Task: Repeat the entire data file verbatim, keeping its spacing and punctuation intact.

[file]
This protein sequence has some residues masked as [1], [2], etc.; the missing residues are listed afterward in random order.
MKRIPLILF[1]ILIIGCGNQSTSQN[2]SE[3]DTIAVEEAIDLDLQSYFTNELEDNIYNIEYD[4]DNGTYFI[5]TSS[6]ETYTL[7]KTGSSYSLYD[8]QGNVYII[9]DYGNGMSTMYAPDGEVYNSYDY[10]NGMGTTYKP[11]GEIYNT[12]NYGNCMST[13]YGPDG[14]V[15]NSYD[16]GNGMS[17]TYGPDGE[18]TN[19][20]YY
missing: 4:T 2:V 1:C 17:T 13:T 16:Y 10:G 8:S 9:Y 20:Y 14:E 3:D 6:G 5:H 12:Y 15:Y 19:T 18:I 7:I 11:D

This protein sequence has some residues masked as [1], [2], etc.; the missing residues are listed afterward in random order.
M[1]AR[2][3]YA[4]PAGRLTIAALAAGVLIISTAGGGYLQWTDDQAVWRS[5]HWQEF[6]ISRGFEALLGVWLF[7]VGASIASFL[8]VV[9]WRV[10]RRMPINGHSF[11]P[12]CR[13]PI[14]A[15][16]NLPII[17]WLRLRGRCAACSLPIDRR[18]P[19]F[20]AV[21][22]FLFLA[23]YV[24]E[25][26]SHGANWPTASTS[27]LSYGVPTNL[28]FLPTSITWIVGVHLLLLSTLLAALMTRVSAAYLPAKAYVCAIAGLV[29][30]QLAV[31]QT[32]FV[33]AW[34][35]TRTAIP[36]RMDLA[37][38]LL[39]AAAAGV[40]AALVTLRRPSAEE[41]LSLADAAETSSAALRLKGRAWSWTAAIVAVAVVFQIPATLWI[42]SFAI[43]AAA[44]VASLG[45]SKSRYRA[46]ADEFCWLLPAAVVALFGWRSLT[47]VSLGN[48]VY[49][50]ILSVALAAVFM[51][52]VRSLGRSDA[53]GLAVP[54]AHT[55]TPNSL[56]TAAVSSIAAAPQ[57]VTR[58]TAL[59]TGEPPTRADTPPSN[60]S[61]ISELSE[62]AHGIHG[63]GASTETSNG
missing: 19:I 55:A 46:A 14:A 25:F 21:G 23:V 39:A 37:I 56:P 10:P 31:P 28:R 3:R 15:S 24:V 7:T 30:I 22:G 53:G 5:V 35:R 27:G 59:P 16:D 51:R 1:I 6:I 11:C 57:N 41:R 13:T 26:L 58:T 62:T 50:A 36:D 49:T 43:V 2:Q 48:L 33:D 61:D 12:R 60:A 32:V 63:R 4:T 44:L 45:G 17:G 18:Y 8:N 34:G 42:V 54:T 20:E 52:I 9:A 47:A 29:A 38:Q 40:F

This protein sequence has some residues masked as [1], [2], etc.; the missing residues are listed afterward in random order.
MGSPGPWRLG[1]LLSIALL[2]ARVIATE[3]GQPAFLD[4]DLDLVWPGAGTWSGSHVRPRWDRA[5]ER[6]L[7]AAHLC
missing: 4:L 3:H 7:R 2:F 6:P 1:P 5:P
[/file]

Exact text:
This protein sequence has some residues masked as [1], [2], etc.; the missing residues are listed afterward in random order.
MKRIPLILF[1]ILIIGCGNQSTSQN[2]SE[3]DTIAVEEAIDLDLQSYFTNELEDNIYNIEYD[4]DNGTYFI[5]TSS[6]ETYTL[7]KTGSSYSLYD[8]QGNVYII[9]DYGNGMSTMYAPDGEVYNSYDY[10]NGMGTTYKP[11]GEIYNT[12]NYGNCMST[13]YGPDG[14]V[15]NSYD[16]GNGMS[17]TYGPDGE[18]TN[19][20]YY
missing: 4:T 2:V 1:C 17:T 13:T 16:Y 10:G 8:S 9:Y 20:Y 14:E 3:D 6:G 5:H 12:Y 15:Y 19:T 18:I 7:I 11:D

This protein sequence has some residues masked as [1], [2], etc.; the missing residues are listed afterward in random order.
M[1]AR[2][3]YA[4]PAGRLTIAALAAGVLIISTAGGGYLQWTDDQAVWRS[5]HWQEF[6]ISRGFEALLGVWLF[7]VGASIASFL[8]VV[9]WRV[10]RRMPINGHSF[11]P[12]CR[13]PI[14]A[15][16]NLPII[17]WLRLRGRCAACSLPIDRR[18]P[19]F[20]AV[21][22]FLFLA[23]YV[24]E[25][26]SHGANWPTASTS[27]LSYGVPTNL[28]FLPTSITWIVGVHLLLLSTLLAALMTRVSAAYLPAKAYVCAIAGLV[29][30]QLAV[31]QT[32]FV[33]AW[34][35]TRTAIP[36]RMDLA[37][38]LL[39]AAAAGV[40]AALVTLRRPSAEE[41]LSLADAAETSSAALRLKGRAWSWTAAIVAVAVVFQIPATLWI[42]SFAI[43]AAA[44]VASLG[45]SKSRYRA[46]ADEFCWLLPAAVVALFGWRSLT[47]VSLGN[48]VY[49][50]ILSVALAAVFM[51][52]VRSLGRSDA[53]GLAVP[54]AHT[55]TPNSL[56]TAAVSSIAAAPQ[57]VTR[58]TAL[59]TGEPPTRADTPPSN[60]S[61]ISELSE[62]AHGIHG[63]GASTETSNG
missing: 19:I 55:A 46:A 14:A 25:F 21:G 23:V 39:A 37:I 56:P 10:P 31:P 28:R 3:R 15:S 24:V 7:T 30:I 22:G 53:G 5:V 35:R 27:G 59:P 16:D 51:R 1:I 6:I 11:C 57:N 41:R 13:T 26:L 58:T 62:T 50:A 36:D 49:T 43:V 2:Q 48:L 33:D 61:D 12:R 60:A 32:V 63:R 4:T 44:L 45:G 17:G 18:Y 8:N 34:G 42:V 54:T 20:E 52:I 9:A 47:A 29:A 38:Q 40:F

This protein sequence has some residues masked as [1], [2], etc.; the missing residues are listed afterward in random order.
MGSPGPWRLG[1]LLSIALL[2]ARVIATE[3]GQPAFLD[4]DLDLVWPGAGTWSGSHVRPRWDRA[5]ER[6]L[7]AAHLC
missing: 4:L 3:H 7:R 2:F 6:P 1:P 5:P